Outside of China, South Korea is home to the largest number of coronavirus diagnoses in the world. Within a week, the number of confirmed cases of COVID-19 catapulted from a few dozen to more than 1,000.
Some have been wondering how such a leap could happen in such a short period of time, but as more information comes in, one potential culprit is becoming increasingly likely, according to numerous reports.
Thankfully, researchers with the Korea Centers for Disease Control and Prevention have been working around the clock to learn more about COVID-19, how to cure it, and how to stop the illness from continuing to spread.
In the meantime, though, several journalists and local authorities have invested time into figuring out what exactly might have caused that major spike in COVID-19 cases in South Korea.
One major theory is that a fringe Christian church could have unintentionally spread the illness throughout the Asian country.
The uptick in cases, according to Business Insider, correlates with dozens of diagnoses among the congregants of the Temple of the Tabernacle of the Testimony, a branch of the controversial Shincheonji Church of Jesus, which the South Korean government has described as a “cult.”
Lee Man-hee founded the church, which claims to have some 200,000 adherents around the world, in 1984. Members of Shincheonji believe the church is a “nation of God, … created here on earth as it is in heaven” and are convinced Lee is their “promised pastor” who will live forever. They also believe Lee is carrying the mantle of Jesus Christ and will take 144,000 people with him to heaven on Judgement Day, according to The Guardian.
One 61-year-old woman, now known as Patient 31, was the country’s 31st case and is associated with the radical congregation in the city of Daegu, about 150 miles south of Seoul. While it’s not clear how she contracted COVID-19, Patient 31 was confirmed by the church to have attended services in Daegu, where a large concentration of cases now exist.
The KCDC is considering the incident a “super-spreader” event.
Followers of Shincheonji have been asked by Daegu Mayor Kwon Young-jin “to stay home, isolated from their families.” The church, though, for its part has pushed back on the government’s “cult” characterization and has denied its role as the “main culprit” in the spread of COVID-19.
Pastor Shin Hyun-uk, a former member of Shincheonji, where he served for 20 years, is not convinced the cult-like congregation isn’t responsible.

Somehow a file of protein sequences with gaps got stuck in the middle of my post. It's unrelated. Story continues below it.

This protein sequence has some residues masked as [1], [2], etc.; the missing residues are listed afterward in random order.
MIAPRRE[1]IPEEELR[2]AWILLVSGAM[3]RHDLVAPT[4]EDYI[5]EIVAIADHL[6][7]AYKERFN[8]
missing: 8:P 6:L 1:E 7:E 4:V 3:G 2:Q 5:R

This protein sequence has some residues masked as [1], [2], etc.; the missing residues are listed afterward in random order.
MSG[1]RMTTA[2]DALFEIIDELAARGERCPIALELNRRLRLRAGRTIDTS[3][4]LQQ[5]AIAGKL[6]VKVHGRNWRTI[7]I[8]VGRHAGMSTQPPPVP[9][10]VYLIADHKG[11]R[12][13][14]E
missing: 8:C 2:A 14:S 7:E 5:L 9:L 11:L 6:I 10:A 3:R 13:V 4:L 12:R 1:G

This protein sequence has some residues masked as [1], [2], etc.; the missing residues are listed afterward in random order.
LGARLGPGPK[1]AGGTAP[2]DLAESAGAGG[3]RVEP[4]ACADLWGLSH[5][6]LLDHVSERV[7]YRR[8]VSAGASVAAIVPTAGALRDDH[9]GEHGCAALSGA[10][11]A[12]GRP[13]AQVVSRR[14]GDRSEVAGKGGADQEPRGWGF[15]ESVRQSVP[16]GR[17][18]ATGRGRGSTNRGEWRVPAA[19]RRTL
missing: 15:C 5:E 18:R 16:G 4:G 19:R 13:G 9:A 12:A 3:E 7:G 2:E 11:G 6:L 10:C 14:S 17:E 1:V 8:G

Shin, who now leads a counseling center to help people leave the cult, told NPR members are packed into study rooms “like bean sprouts” and are encouraged to “shout out ‘amen’ after every sentence the pastor utters, pretty much every few seconds,” which, he added, they do “at the top of their lungs,” often sending saliva into the air, a likely transmitter of COVID-19.
Because the church is so secretive, given its reputation, members often proselytize in secret, never revealing their identities to those with whom they speak. Their anonymous operations, Shin explained, “make[s] it impossible for others to be cautious and self-quarantine themselves” from Shincheonji members who might have been exposed to the virus.
One Shincheonji member argued it’s “quite unfair to pin” the spread of the illness on the church because “there are so many Chinese traveling to South Korea.” The controversial church has since said in a statement it has halted all its activities and is sanitizing all its meeting spaces.
South Korea, it should be noted, has a vibrant religious makeup. So church participation and attendance is very important. Roughly 30% of the country’s 50 million people identify as Christians. South Korea is also responsible for sending the second-largest number of missionaries overseas, according to Quartz. While the government has encouraged churches to cancel services and implored its Christian citizens to skip religious observances, many have refused to do so.
Please continue to pray for those infected with the coronavirus and for the medical experts around the world working to address this spreading illness.